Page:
EW spoke to
EW spoke toSons of Anarchy – and Staten Island native — Theo Rossi (Juice Ortiz), who was home visiting family and friends when Sandy hit. He’s remained there ever since and gave us this first-hand account of the devastation.
“It’s so bad here, a lot worse than how its being portrayed by the media. They are finding bodies left and right, elderly people who don’t even watch the news or who knew the storm was coming. I was just with one of my best friends from high school and college, and his house is completely gone. One story I heard was about this one guy who evacuated his house during Hurricane Irene but then it got looted. So when they told him to evacuate for Sandy, he said, ‘I’m not leaving.’ Now they can’t find him, his 13-year-old daughter is dead, and his wife is in critical condition at the hospital. These are the stories. My stepfather and my mother, I love them to death. But when they heard the storm was coming, they said, ‘It’s not going to be that bad. Irene didn’t do anything.’ They had two flashlights and a couple of scented candles. Little did they know. It’s just not worth it. If you’re told to evacuate, you need to get out.
The one weird thing is how there is no power. The other weird thing is how there’s no gas. To get gas requires a three-and-a-half hour wait. It’s like this odd, post-apocalyptic kind of thing. Most trees are down. Power lines are down. It’s like a movie, or like The Walking Dead. You can’t believe it. Especially when you grow up here. I moved to Los Angeles in 1999, but this has always been my home. There’s the place I kissed a girl, that’s the place I played handball. I know this island in and out. To see it completely destroyed is bizarre.
I’ve been trying to hit every shelter on Staten Island to do what I can, just to make people smile. A lot of people know me and know I’m from here. My flight has been changed six times now. Finally, I got a flight for Sunday. Then, the city decides they are going ahead with the New York City Marathon. The bridges will be closed, so I can’t get to the airport. How are they doing a marathon when most people don’t have power? On top of it, the hotels in Manhattan have been nice enough to put up people who have no homes. They are charging them $200 as opposed to $700 a night. But now they are throwing these people out because they’ve got people from all over the world coming to run the marathon. They are throwing out the survivors! So I call Jet Blue and say I can’t fly Sunday because I can’t get from Staten Island to JFK Airport. And they said ‘Okay Theo.’ They know me know because I’ve been calling them every 15 minutes. They say, ‘Theo, we can get you on a flight Friday.’ I say book it! I call up the car service, and they say, ‘We can’t pick you up, we have no gas.’ All my friends on Staten Island say, ‘How are we going to get you there? We have no gas.’ And the people who do have gas, don’t want to waste it going to JFK. So I’ve got to call and change my flight again. Now I’m leaving Monday. Everybody says if we don’t have gas in our cars by Monday, if the roads aren’t clear by Monday, that’s it … we’re throwing in the towel.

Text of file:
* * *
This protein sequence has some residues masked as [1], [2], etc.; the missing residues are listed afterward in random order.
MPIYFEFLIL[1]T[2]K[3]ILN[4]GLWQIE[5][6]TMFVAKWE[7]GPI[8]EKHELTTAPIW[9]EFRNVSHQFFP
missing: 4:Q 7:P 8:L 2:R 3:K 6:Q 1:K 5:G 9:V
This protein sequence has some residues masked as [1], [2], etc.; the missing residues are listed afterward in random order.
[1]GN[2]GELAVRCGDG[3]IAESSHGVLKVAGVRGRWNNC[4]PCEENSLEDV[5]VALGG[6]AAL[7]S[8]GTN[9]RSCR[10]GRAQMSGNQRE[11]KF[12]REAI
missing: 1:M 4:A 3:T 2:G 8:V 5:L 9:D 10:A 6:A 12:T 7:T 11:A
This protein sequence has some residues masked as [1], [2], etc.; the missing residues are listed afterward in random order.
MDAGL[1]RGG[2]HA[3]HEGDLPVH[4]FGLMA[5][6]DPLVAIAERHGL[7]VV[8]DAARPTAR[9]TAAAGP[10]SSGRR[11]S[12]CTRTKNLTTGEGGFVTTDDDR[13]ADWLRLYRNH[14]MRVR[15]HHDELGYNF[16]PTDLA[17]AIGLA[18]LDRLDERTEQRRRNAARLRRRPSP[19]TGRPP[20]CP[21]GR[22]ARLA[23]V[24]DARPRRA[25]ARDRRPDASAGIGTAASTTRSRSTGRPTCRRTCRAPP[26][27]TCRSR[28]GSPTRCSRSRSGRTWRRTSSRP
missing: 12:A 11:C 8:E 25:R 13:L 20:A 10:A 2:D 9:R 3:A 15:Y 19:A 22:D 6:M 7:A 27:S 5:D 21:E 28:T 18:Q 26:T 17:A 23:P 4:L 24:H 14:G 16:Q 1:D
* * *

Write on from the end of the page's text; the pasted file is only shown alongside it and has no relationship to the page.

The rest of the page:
I’m really glad I’m here to help and do anything, but I’ve never seen anything like this. I’m just glad I’m here with my family. A shout out and thank you to all the amazing city workers who have been working around the clock. Police, fire, sanitation. You all are the true fabric of this city.”